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46938

Groups Duel Over RFS

One day ahead of a Senate hearing on the Renewable Fuel Standard (RFS), biofuels and petroleum interests held dueling press conferences over the EPA’s proposed blending levels for 2014, 2015, and 2016.

If the American Petroleum Institute and the Renewable Fuels Association have anything in common, it’s dissatisfaction over the EPA’s long-delayed announcement on May 29 of proposed blending levels, which will become final at the end of November. 

The EPA’s Renewable Volume Obligation under the RFS requires ethanol blending into gasoline at about the level actually used last year, at 13.25 billion gallons for 2014. It would require 13.4 billion gallons of ethanol to be blended this year, which some analysts say is less than the market is likely to use. It sets ethanol blending at 14.00 billion gallons for 2016.

The 2007 energy law that set up the RFS envisioned 15 billion gallons of corn ethanol usage this year. The 14 billion gallons required by the EPA next year would be slightly over the so-called blend wall of 10% of the nation’s gasoline supply, Janet McCabe, the acting assistant administrator for EPA’s Office of Air told Agriculture.com when EPA rolled out its latest RFS proposal last month. She estimated that the 14 billion gallons of ethanol blended next year would make up between 10.05% and 10.28% of the U.S. gasoline market. 

According to Jack Gerard, president and CEO of the American Petroleum Institute, even the 14 billion-gallon mandate for next year is too much.

“EPA must use its waiver authority to set the final ethanol mandate to no more than 9.7% of gasoline demand to protect consumers who want to purchase ethanol-free gasoline,” Gerard said during a press conference Wednesday.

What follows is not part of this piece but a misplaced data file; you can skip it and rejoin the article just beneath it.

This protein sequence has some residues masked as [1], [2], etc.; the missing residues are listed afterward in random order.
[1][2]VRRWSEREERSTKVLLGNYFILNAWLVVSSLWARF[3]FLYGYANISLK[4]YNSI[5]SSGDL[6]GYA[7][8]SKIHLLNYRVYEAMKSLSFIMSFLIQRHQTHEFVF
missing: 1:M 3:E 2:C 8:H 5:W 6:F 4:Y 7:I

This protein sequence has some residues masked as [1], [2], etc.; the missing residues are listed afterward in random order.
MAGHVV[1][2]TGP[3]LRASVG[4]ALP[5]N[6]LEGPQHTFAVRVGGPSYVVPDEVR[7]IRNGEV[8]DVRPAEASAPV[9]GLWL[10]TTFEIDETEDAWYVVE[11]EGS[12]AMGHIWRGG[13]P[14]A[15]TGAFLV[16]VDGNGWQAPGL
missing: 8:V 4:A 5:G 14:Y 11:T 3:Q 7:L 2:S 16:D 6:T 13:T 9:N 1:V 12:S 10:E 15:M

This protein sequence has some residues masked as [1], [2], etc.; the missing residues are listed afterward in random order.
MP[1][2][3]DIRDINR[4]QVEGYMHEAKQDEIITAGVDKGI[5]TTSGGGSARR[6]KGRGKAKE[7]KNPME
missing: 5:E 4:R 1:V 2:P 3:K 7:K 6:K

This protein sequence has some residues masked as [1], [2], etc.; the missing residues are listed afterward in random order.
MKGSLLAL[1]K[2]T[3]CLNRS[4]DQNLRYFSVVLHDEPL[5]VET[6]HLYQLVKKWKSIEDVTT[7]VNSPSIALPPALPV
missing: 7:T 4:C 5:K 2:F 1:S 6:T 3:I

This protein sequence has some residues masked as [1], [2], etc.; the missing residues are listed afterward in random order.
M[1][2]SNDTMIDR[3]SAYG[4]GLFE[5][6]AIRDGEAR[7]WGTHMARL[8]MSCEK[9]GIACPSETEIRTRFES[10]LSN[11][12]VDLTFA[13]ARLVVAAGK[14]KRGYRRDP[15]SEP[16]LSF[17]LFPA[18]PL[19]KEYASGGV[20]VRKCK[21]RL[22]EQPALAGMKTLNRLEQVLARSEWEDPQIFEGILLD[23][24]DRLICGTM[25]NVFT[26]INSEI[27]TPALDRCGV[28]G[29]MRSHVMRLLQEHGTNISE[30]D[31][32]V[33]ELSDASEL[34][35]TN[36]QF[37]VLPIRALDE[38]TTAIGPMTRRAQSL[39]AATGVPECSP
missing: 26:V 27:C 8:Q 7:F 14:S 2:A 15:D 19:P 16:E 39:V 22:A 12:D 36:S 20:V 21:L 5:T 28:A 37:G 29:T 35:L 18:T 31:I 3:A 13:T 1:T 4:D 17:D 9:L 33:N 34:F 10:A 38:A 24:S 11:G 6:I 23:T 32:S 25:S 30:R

The EPA has approved the use of 15% ethanol blends, E15, which has the potential to increase ethanol blending beyond 10% of the nation’s gasoline supply, but Gerard said testing by auto and oil industries showed higher blends can damage engines, “potentially leaving drivers stranded.” And, he said, consumers have largely rejected E85, the 85% ethanol blends that can be used by some vehicles.

In contrast, he said, demand for gasoline without any ethanol, E0, has gone from 3.4% to 7% of the gasoline market.  

“Consumers’ interests should come ahead of ethanol interests,” Gerard said.

Bob Dinneen, president and CEO of the Renewable Fuels Association, said in a separate press conference that the increase in demand for E0 reflects more exports of U.S. gasoline without ethanol, not less domestic demand. “Ethanol blending had continued to increase,” Dinneen said.

The latest EPA proposal will only “scratch the blend wall rather than break it,” said Dinneen. 

“If EPA allows the program to work, the market will break the blend wall,” Dinneen said. 

Dinneen said that trading between oil industry blenders of credits known as RINs (renewable identification numbers) would drive investment in pumps for E15 and E85. Dinneen cited a recent EPA study that shows the price of trading RINs has no effect on the price of gasoline for consumers and will spur investment in more blending of ethanol.

“The EPA has become timid in the face of an unrelenting campaign by big oil,” Dinneen said.

If the press conferences are any indication, the EPA’s McCabe will face tough questions Thursday when she appears before the Senate’s Subcommittee on Regulatory Affairs and Federal Management. The hearing, “Reexamining EPA’s Management of the Renewable Fuel Standard Program,” begins at 9 a.m. EDT, 8 a.m. Central. 

 

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